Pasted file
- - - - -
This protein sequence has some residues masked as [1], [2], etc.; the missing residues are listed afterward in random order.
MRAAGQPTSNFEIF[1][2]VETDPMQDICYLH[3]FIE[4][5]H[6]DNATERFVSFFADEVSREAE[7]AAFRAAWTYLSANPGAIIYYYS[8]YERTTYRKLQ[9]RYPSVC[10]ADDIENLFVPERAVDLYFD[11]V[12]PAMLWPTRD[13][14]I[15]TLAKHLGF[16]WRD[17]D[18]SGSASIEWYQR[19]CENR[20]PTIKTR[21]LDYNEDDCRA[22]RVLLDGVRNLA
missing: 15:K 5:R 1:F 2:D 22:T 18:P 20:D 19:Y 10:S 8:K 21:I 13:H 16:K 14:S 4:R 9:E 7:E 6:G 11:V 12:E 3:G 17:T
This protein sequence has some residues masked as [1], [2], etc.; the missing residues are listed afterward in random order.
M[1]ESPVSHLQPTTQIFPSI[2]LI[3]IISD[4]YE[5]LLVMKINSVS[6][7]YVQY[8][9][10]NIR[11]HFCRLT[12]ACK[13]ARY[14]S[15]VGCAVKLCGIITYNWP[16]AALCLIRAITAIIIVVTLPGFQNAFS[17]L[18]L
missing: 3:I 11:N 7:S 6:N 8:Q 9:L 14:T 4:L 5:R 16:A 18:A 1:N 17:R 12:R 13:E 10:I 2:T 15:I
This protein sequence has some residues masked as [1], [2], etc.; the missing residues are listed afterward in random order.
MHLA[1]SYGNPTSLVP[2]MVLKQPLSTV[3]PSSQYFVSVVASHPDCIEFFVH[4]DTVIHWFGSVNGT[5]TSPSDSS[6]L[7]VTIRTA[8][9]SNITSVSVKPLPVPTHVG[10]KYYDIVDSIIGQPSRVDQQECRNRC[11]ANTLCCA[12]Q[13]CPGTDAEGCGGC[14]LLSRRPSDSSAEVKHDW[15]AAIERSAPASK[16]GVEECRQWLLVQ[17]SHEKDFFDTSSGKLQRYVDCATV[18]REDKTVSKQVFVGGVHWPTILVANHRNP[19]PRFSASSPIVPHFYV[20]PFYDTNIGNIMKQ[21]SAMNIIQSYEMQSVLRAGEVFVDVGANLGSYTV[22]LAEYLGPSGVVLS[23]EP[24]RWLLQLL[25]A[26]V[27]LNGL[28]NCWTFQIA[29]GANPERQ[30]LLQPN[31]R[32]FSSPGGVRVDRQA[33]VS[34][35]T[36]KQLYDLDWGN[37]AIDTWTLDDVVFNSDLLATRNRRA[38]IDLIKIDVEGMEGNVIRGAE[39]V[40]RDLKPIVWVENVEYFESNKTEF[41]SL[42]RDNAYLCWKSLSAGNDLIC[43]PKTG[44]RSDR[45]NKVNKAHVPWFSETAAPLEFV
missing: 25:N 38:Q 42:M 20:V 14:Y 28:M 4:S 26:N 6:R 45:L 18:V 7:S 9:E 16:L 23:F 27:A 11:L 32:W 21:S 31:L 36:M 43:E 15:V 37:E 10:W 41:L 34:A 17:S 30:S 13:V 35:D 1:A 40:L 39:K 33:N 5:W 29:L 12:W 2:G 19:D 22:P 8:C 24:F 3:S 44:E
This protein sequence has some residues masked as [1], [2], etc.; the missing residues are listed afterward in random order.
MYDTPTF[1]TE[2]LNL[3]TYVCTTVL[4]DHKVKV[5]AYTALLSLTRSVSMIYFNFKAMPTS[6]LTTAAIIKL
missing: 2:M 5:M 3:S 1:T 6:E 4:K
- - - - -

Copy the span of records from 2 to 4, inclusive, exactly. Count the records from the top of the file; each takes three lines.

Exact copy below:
This protein sequence has some residues masked as [1], [2], etc.; the missing residues are listed afterward in random order.
M[1]ESPVSHLQPTTQIFPSI[2]LI[3]IISD[4]YE[5]LLVMKINSVS[6][7]YVQY[8][9][10]NIR[11]HFCRLT[12]ACK[13]ARY[14]S[15]VGCAVKLCGIITYNWP[16]AALCLIRAITAIIIVVTLPGFQNAFS[17]L[18]L
missing: 3:I 11:N 7:S 6:N 8:Q 9:L 14:T 4:L 5:R 16:A 18:A 1:N 17:R 12:R 13:E 10:I 2:T 15:I
This protein sequence has some residues masked as [1], [2], etc.; the missing residues are listed afterward in random order.
MHLA[1]SYGNPTSLVP[2]MVLKQPLSTV[3]PSSQYFVSVVASHPDCIEFFVH[4]DTVIHWFGSVNGT[5]TSPSDSS[6]L[7]VTIRTA[8][9]SNITSVSVKPLPVPTHVG[10]KYYDIVDSIIGQPSRVDQQECRNRC[11]ANTLCCA[12]Q[13]CPGTDAEGCGGC[14]LLSRRPSDSSAEVKHDW[15]AAIERSAPASK[16]GVEECRQWLLVQ[17]SHEKDFFDTSSGKLQRYVDCATV[18]REDKTVSKQVFVGGVHWPTILVANHRNP[19]PRFSASSPIVPHFYV[20]PFYDTNIGNIMKQ[21]SAMNIIQSYEMQSVLRAGEVFVDVGANLGSYTV[22]LAEYLGPSGVVLS[23]EP[24]RWLLQLL[25]A[26]V[27]LNGL[28]NCWTFQIA[29]GANPERQ[30]LLQPN[31]R[32]FSSPGGVRVDRQA[33]VS[34][35]T[36]KQLYDLDWGN[37]AIDTWTLDDVVFNSDLLATRNRRA[38]IDLIKIDVEGMEGNVIRGAE[39]V[40]RDLKPIVWVENVEYFESNKTEF[41]SL[42]RDNAYLCWKSLSAGNDLIC[43]PKTG[44]RSDR[45]NKVNKAHVPWFSETAAPLEFV
missing: 25:N 38:Q 42:M 20:V 14:Y 28:M 4:S 26:N 6:R 45:L 18:V 7:S 9:E 16:L 23:F 27:A 11:L 32:W 21:S 31:L 36:M 43:E 15:V 37:E 10:W 41:L 34:A 17:S 30:S 13:V 35:D 1:A 40:L 39:K 33:N 5:W 29:L 12:W 2:G 19:D 22:P 8:C 24:F 3:S 44:E
This protein sequence has some residues masked as [1], [2], etc.; the missing residues are listed afterward in random order.
MYDTPTF[1]TE[2]LNL[3]TYVCTTVL[4]DHKVKV[5]AYTALLSLTRSVSMIYFNFKAMPTS[6]LTTAAIIKL
missing: 2:M 5:M 3:S 1:T 6:E 4:K